Undergraduate Course: Atmospheric Dynamics (METE10001)
|School||School of Geosciences
||College||College of Science and Engineering
|Credit level (Normal year taken)||SCQF Level 10 (Year 4 Undergraduate)
||Availability||Available to all students
|Summary||Introduces the fundamentals of atmospheric circulation that govern weather and climate in the tropics and mid-latitudes. This includes large-scale flows and eddies, the General Circulation and mid-latitude storm systems. Meteorological data will be used to illustrate air flow patterns, jet streams, mid-latitudes cyclones and their intensification.
Lectures 1-2: Overview and vertical structure
Hydrostatic equilibrium in the atmosphere. Potential temperature and its relevance to the vertical stability of a compressible atmosphere.
Lectures 3-4: Equations of motion for a rotating Earth
The Navier-Stokes equations for an inertial frame of reference of a compressible fluid based on Newton's first law of motion and the conservation of mass. The Navier-Stokes equations for a frame of reference rotating with the earth. Approximations for large-scale flow. Configuration of forces.
Lectures 5-8: Synoptic-scale approximations and frictional forces
The order of magnitude of forces and accelerations present in synoptic-scale weather patterns. Geostrophic and thermal wind approximations. Estimates of winds in synoptic-scale systems from pressure and temperature gradients. Mean and eddy flow. Wind variation with height due to frictional forces in the boundary layer.
Lectures 9-11: Vorticity and Divergence
Vorticity and divergence definitions for meteorology. Linking divergence and vertical velocity Potential vorticity and its usefulness as tool for understanding fluid motion.
Lecture 12-13: Tropical and mid-latitude circulations
The experimental evidence from "rotating dishpan" experiments that degree of departure from zonal symmetry depends on rotation rate and horizontal temperature gradients. Axi-symetric flow and conservation of angular momentum. Meridional circulations in the tropics and their relation to the sub-tropical jet.
Lectures: 14-16: Rossby wave and cyclone models
The motivation for and limitations of atmospheric wave motion as a perturbation from a basic flow. Barotropic and baroclinic conditions. Mid-latitude planetary-scale waves and the Eady model of mid-latitude cyclone growth. Climate change effects on mid-latitude storm behaviour.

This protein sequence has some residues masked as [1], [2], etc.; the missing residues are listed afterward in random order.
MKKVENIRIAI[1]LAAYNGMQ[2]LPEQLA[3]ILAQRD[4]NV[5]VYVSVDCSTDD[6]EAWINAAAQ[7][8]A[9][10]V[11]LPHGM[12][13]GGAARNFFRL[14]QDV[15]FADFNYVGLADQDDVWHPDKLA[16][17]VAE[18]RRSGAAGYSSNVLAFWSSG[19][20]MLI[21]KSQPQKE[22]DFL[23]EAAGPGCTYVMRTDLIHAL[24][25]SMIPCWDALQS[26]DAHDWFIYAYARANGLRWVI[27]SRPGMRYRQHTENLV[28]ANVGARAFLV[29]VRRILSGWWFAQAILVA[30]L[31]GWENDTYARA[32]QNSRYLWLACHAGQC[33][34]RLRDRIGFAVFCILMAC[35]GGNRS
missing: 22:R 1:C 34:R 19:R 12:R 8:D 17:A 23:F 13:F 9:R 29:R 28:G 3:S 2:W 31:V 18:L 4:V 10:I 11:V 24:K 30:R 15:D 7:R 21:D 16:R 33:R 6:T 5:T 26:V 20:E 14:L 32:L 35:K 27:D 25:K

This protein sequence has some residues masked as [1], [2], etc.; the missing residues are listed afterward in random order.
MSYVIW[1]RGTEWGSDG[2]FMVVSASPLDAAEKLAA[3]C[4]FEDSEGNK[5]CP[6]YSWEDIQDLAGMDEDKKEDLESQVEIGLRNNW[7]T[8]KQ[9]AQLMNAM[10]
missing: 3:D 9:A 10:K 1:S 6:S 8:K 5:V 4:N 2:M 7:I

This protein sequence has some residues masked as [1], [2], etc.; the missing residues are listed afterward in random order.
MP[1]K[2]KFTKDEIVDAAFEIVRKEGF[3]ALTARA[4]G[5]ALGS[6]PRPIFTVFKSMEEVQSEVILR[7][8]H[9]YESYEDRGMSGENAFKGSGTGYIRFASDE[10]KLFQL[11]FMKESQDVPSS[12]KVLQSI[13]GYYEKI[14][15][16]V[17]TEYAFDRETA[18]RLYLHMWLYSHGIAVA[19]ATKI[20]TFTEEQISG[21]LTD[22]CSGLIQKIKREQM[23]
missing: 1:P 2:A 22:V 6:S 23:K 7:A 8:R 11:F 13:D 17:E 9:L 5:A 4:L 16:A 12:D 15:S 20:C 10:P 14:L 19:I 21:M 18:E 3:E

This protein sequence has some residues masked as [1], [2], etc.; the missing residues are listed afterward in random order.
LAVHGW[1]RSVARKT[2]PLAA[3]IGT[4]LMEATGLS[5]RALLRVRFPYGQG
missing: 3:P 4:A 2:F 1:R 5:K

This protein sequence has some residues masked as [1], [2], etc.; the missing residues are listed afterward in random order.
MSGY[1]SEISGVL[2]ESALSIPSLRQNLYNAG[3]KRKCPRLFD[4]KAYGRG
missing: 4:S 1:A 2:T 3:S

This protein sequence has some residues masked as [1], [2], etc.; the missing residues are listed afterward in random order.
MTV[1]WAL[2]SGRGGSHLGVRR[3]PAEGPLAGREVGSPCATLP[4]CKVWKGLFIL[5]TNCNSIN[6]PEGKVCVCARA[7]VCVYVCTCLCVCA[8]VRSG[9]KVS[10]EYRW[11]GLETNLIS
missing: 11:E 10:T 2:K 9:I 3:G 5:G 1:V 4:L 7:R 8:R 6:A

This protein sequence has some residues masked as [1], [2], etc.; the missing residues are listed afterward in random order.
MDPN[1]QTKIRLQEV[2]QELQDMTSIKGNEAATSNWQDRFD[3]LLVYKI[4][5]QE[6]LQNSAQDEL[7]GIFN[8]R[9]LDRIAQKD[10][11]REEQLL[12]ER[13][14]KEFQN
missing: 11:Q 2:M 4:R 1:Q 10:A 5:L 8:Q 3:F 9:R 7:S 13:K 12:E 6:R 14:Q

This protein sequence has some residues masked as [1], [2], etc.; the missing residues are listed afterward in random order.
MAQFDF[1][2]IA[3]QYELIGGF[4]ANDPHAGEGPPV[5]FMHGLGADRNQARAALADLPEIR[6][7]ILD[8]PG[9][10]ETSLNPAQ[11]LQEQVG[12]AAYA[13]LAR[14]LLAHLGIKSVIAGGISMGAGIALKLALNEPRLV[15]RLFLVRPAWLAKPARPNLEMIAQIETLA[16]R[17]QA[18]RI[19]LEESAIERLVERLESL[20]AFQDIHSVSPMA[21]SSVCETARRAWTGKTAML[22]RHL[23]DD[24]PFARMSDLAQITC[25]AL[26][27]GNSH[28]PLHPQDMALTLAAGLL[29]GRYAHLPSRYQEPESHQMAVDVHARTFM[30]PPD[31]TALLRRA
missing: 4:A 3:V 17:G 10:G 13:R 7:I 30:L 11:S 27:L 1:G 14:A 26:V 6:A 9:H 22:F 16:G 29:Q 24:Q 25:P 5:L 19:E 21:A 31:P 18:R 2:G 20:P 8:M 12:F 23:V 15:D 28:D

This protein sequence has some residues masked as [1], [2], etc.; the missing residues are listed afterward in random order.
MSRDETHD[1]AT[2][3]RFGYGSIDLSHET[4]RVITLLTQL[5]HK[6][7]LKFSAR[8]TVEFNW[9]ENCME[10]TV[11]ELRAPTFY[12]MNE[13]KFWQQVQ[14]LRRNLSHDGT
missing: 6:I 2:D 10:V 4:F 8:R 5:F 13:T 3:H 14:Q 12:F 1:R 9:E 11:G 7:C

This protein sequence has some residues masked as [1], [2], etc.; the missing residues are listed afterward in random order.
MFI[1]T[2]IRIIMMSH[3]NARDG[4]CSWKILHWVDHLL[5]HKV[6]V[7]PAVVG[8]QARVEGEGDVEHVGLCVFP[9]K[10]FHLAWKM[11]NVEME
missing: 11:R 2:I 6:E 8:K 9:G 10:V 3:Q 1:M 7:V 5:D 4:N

Information for Visiting Students
|High Demand Course?
Course Delivery Information
|Academic year 2020/21, Available to all students (SV1)
|Learning and Teaching activities (Further Info)
Lecture Hours 16,
Seminar/Tutorial Hours 4,
Feedback/Feedforward Hours 1,
Summative Assessment Hours 2,
Programme Level Learning and Teaching Hours 2,
Directed Learning and Independent Learning Hours
|Assessment (Further Info)
|Additional Information (Assessment)
||Written Exam: 80%, Course Work: 20 %, Practical Exam: 0%.
The student will use web-resources to answer a series of tutorial style questions and perform calculations. Detailed information on the tutorial will be provided in class and the students will have the opportunity to ask questions in one of the tutorial slots before the hand-in. Since tutorial style questions also form part of the exam this will provide feedback that will aid with exam preparation.
There will be one coursework assignment submission. Submissions should be electronic.
Examination at the end of Semester 2 (80%) and tutorial questions (coursework) due Friday in week 7 (20%).
||Exam marking includes comments to students. Examples of feedback can be found here:
||Hours & Minutes
|Main Exam Diet S2 (April/May)||Atmospheric Dynamics||2:00|
On completion of this course, the student will be able to:
- Develop a detailed, integrated knowledge of the fundamentals of atmospheric dynamics that govern weather and climate in the mid-latitudes and the tropics.
- Learn how to apply fundamental equations of fluid flow to understand atmospheric circulation, wind patterns, jet streams, and mid-latitudes cyclone evolution.
- Explain the physical laws governing the structure and evolution of atmospheric phenomena spanning a broad range of spatial and temporal scales.
- Develop a solid background in the mathematical description of atmospheric and geophysical fluid dynamics, and apply mathematical tools to study atmospheric processes
|Please see current reading list for the course at: https://eu01.alma.exlibrisgroup.com/leganto/readinglist/searchlists|
|Graduate Attributes and Skills
|Additional Class Delivery Information
||2 one-hour lectures per week
|Course organiser||Dr Massimo Bollasina
Tel: (0131 6)51 3464
|Course secretary||Ms Katerina Sykioti
Tel: (0131 6)50 5430